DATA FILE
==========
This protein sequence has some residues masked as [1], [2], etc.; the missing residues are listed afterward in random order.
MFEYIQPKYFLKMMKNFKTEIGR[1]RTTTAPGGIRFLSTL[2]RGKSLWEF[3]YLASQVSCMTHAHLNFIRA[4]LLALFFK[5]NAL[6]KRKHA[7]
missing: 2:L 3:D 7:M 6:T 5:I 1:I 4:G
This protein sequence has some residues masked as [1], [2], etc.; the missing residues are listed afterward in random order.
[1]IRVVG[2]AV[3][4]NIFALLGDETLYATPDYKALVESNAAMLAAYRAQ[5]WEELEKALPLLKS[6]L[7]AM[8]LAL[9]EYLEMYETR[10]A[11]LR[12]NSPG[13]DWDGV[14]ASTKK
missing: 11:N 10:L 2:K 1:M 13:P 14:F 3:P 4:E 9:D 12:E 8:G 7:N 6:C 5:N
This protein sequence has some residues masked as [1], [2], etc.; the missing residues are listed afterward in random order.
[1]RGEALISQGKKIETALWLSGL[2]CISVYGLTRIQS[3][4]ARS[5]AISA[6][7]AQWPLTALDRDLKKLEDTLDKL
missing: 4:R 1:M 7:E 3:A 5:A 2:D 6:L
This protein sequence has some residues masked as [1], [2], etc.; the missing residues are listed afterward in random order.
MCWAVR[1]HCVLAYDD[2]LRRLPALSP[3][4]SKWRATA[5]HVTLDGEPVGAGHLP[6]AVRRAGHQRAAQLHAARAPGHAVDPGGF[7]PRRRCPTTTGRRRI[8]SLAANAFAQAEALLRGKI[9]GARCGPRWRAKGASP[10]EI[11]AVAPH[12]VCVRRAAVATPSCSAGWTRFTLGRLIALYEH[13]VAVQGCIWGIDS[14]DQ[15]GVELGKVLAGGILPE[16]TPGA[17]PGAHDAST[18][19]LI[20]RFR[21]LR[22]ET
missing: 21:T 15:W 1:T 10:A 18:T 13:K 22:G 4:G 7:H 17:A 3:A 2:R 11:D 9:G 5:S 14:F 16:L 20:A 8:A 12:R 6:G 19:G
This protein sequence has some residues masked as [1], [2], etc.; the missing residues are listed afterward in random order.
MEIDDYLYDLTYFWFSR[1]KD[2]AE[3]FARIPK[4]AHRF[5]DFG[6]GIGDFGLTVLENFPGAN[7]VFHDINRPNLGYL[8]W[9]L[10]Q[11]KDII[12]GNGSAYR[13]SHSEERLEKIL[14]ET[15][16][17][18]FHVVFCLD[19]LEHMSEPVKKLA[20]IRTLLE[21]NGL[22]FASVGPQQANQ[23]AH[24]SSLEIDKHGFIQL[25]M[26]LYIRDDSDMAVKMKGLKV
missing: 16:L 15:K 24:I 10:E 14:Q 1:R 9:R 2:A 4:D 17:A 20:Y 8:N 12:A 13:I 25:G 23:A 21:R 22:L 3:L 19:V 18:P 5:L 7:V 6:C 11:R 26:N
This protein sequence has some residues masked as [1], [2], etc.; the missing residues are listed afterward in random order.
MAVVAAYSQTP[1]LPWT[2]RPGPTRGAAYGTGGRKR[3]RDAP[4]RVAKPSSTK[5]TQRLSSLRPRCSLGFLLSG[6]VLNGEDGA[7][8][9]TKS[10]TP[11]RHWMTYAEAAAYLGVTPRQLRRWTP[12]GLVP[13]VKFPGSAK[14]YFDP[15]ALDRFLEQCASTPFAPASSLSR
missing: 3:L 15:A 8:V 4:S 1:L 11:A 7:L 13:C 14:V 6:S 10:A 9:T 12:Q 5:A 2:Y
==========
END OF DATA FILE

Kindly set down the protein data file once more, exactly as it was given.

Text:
This protein sequence has some residues masked as [1], [2], etc.; the missing residues are listed afterward in random order.
MFEYIQPKYFLKMMKNFKTEIGR[1]RTTTAPGGIRFLSTL[2]RGKSLWEF[3]YLASQVSCMTHAHLNFIRA[4]LLALFFK[5]NAL[6]KRKHA[7]
missing: 2:L 3:D 7:M 6:T 5:I 1:I 4:G
This protein sequence has some residues masked as [1], [2], etc.; the missing residues are listed afterward in random order.
[1]IRVVG[2]AV[3][4]NIFALLGDETLYATPDYKALVESNAAMLAAYRAQ[5]WEELEKALPLLKS[6]L[7]AM[8]LAL[9]EYLEMYETR[10]A[11]LR[12]NSPG[13]DWDGV[14]ASTKK
missing: 11:N 10:L 2:K 1:M 13:P 14:F 3:P 4:E 9:D 12:E 8:G 7:N 6:C 5:N
This protein sequence has some residues masked as [1], [2], etc.; the missing residues are listed afterward in random order.
[1]RGEALISQGKKIETALWLSGL[2]CISVYGLTRIQS[3][4]ARS[5]AISA[6][7]AQWPLTALDRDLKKLEDTLDKL
missing: 4:R 1:M 7:E 3:A 5:A 2:D 6:L
This protein sequence has some residues masked as [1], [2], etc.; the missing residues are listed afterward in random order.
MCWAVR[1]HCVLAYDD[2]LRRLPALSP[3][4]SKWRATA[5]HVTLDGEPVGAGHLP[6]AVRRAGHQRAAQLHAARAPGHAVDPGGF[7]PRRRCPTTTGRRRI[8]SLAANAFAQAEALLRGKI[9]GARCGPRWRAKGASP[10]EI[11]AVAPH[12]VCVRRAAVATPSCSAGWTRFTLGRLIALYEH[13]VAVQGCIWGIDS[14]DQ[15]GVELGKVLAGGILPE[16]TPGA[17]PGAHDAST[18][19]LI[20]RFR[21]LR[22]ET
missing: 21:T 15:W 1:T 10:A 18:T 13:K 22:G 4:G 7:H 17:A 3:A 2:R 11:D 9:G 5:S 14:F 16:L 20:A 8:A 12:R 6:G 19:G
This protein sequence has some residues masked as [1], [2], etc.; the missing residues are listed afterward in random order.
MEIDDYLYDLTYFWFSR[1]KD[2]AE[3]FARIPK[4]AHRF[5]DFG[6]GIGDFGLTVLENFPGAN[7]VFHDINRPNLGYL[8]W[9]L[10]Q[11]KDII[12]GNGSAYR[13]SHSEERLEKIL[14]ET[15][16][17][18]FHVVFCLD[19]LEHMSEPVKKLA[20]IRTLLE[21]NGL[22]FASVGPQQANQ[23]AH[24]SSLEIDKHGFIQL[25]M[26]LYIRDDSDMAVKMKGLKV
missing: 16:L 15:K 24:I 10:E 14:Q 1:R 9:R 2:A 4:D 17:A 20:Y 8:N 12:A 13:I 25:G 23:A 21:R 22:L 3:L 19:V 18:P 5:L 7:V 6:C 11:R 26:N
This protein sequence has some residues masked as [1], [2], etc.; the missing residues are listed afterward in random order.
MAVVAAYSQTP[1]LPWT[2]RPGPTRGAAYGTGGRKR[3]RDAP[4]RVAKPSSTK[5]TQRLSSLRPRCSLGFLLSG[6]VLNGEDGA[7][8][9]TKS[10]TP[11]RHWMTYAEAAAYLGVTPRQLRRWTP[12]GLVP[13]VKFPGSAK[14]YFDP[15]ALDRFLEQCASTPFAPASSLSR
missing: 3:L 15:A 8:V 4:S 1:L 11:A 7:L 13:C 14:V 6:S 10:A 9:T 12:Q 5:A 2:Y